Investors eagerly bought shares of electronic data backup company
on Wednesday, its first day of trading as a publicly listed company.
Data Domain's shares were recently trading up $8.05, or 54%, to $23.05 after its successful initial public offering Tuesday. Its shares priced at $15 in the IPO, above the estimated range of $11.50 to $13.50.
"Data Domain far exceeded expectations," said Sal Morreale, IPO tracker at Cantor Fitzgerald. Indications looked strong on Friday with investor orders for shares running at four times the 7.4 million shares planned for the IPO, said Morreale. By Wednesday, demand had reached 12 times the planned offering.
Six-year-old Data Domain develops hardware to make electronic data more efficient by avoiding duplication. The disk-based devices help companies and government agencies back up and store data as part of disaster-recovery plans.
Disk-based storage has become more affordable as disk prices have fallen over the past five years and have become more competitive with tape-based storage. Companies typically prefer to use electronic storage on disks, because they are much easier and quicker to search than are tapes.
Most of Data Domain's customers are small and medium-size businesses for which disk-based data backup has become more affordable. But the company is making headway with larger clients that need to back up information received from multiple remote locations and store it in large data centers.
One of the company's largest clients is the U.S. Army, which uses Data Domain's hardware for backing up data on a communications network serving 1.8 million users that are scattered across the globe.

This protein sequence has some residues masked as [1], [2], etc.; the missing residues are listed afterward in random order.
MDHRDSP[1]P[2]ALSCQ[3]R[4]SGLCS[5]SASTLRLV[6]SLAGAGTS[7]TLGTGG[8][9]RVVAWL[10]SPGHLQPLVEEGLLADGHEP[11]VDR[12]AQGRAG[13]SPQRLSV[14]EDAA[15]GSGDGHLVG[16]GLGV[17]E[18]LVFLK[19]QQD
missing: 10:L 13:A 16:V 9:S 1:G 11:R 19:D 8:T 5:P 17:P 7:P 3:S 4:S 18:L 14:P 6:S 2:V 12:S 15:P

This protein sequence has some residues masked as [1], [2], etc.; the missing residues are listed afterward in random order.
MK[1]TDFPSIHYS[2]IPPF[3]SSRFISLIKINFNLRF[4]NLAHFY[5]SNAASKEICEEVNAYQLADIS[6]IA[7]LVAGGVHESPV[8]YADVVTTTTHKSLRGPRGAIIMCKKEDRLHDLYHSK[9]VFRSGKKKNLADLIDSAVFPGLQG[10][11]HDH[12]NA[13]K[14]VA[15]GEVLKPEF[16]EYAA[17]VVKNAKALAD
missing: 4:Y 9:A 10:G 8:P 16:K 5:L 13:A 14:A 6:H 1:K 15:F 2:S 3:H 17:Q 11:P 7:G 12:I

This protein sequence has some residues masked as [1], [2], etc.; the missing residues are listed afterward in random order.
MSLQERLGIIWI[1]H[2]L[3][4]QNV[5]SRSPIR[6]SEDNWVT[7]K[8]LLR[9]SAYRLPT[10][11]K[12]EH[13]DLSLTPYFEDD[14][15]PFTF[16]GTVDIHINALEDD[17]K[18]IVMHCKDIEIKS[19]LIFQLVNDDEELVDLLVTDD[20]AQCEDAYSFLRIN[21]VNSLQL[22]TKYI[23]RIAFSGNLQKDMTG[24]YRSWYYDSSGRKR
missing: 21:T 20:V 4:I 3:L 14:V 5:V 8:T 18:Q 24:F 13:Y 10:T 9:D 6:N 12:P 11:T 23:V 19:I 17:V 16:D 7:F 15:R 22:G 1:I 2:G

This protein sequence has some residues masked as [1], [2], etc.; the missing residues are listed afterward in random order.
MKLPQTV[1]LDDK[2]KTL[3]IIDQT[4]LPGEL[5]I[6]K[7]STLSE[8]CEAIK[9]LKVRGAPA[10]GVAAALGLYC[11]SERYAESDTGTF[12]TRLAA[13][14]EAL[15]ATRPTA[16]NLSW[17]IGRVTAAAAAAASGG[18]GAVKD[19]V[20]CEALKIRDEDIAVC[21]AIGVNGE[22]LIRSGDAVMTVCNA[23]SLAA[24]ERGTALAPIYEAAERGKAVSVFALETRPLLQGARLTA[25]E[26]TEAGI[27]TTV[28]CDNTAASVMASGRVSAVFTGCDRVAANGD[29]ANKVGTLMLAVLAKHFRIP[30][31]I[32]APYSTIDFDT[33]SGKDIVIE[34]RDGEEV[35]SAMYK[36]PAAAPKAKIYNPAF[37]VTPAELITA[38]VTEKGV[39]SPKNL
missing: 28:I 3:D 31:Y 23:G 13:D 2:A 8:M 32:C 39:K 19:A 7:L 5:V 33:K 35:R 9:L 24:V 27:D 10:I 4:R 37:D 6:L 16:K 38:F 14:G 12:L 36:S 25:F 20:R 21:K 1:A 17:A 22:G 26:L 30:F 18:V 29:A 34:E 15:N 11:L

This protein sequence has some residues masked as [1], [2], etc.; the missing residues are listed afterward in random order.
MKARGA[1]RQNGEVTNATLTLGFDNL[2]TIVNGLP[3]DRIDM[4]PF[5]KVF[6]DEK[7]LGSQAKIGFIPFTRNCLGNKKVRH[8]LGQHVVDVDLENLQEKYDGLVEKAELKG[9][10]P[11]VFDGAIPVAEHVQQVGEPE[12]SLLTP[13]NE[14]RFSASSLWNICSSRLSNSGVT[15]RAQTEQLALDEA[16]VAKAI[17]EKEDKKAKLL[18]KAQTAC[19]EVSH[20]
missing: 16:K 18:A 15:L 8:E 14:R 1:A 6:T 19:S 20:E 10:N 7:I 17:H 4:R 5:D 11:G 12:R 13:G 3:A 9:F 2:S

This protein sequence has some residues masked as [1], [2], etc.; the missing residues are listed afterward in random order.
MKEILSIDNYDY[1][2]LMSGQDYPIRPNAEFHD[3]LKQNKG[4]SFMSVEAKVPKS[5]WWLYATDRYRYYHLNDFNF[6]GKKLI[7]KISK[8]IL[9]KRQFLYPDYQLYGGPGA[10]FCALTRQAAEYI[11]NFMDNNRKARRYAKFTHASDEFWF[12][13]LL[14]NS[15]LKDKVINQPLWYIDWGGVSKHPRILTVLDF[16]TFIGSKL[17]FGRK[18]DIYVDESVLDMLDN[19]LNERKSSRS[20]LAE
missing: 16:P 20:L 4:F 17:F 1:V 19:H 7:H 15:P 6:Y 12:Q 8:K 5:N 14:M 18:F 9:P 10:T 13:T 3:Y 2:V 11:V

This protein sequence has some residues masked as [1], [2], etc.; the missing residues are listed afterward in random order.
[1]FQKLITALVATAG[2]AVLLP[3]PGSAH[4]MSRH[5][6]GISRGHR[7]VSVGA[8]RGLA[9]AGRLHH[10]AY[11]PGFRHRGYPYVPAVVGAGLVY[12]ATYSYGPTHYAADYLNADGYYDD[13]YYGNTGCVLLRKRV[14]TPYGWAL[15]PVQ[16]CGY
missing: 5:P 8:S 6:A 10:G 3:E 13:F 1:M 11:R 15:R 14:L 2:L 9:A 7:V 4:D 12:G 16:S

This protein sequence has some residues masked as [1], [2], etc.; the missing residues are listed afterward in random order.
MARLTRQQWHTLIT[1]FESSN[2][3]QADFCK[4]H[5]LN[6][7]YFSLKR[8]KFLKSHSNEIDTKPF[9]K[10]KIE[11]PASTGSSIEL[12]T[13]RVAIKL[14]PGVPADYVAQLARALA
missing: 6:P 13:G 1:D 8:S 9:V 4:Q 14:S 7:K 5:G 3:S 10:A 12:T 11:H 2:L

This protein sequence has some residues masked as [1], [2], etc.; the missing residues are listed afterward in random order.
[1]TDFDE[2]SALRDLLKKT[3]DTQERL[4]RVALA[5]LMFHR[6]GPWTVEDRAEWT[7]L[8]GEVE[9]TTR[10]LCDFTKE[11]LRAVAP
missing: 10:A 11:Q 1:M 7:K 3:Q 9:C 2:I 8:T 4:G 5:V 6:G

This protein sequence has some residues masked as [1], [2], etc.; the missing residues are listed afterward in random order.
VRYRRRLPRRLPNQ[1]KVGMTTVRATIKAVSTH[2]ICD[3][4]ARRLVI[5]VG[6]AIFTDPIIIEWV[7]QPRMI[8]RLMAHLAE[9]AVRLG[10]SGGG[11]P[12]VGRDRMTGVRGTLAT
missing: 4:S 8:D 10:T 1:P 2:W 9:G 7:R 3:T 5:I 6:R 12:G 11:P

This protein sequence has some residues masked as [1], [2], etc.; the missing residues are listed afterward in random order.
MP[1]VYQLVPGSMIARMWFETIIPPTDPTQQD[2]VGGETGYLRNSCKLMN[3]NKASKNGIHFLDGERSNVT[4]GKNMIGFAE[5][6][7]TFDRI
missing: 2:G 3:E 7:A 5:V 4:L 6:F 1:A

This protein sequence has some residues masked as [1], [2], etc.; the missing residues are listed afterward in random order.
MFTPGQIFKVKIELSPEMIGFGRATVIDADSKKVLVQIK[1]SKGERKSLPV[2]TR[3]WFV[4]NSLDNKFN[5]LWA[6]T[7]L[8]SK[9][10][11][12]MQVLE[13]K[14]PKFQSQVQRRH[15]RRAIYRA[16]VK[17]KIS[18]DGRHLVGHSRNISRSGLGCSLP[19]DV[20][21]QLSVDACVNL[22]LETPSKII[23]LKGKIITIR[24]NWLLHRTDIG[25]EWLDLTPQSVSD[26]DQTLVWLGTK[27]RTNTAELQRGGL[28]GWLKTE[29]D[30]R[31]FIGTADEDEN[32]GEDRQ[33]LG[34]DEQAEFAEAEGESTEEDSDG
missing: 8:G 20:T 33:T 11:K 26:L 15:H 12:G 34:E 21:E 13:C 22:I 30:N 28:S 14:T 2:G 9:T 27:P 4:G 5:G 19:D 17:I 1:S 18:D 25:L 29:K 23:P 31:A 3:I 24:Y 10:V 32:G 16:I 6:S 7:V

Data Domain's revenue in 2006 rose nearly six times from the year before, reaching $46.4 million. Roughly one-third of revenue came from international customers. As sales have surged, the cost of revenue tumbled as a percentage of sales, helping the company's gross margins. But the company is still operating at a loss as sales and marketing costs rise.
"Data de-duplication," the term used to describe Data Domain's technology, is moving toward the mainstream of storage technology. Venture capital firms have invested about $230 million in de-duplication firms, and there has been $288 million in mergers and acquisitions in the industry, according to tech researcher The 451 Group.
"The rapid growth of Data Domain proves that there's a large and growing appetite for this technology out there," said Simon Robinson, 451 Group's director of research for storage products.
acquired Avamar Technologies, which makes a de-duplication appliances for backing up data from remote office sites.
in mid-May launched a line of similar products. But so far, only Data Domain's technology is suited for backing up information from data centers.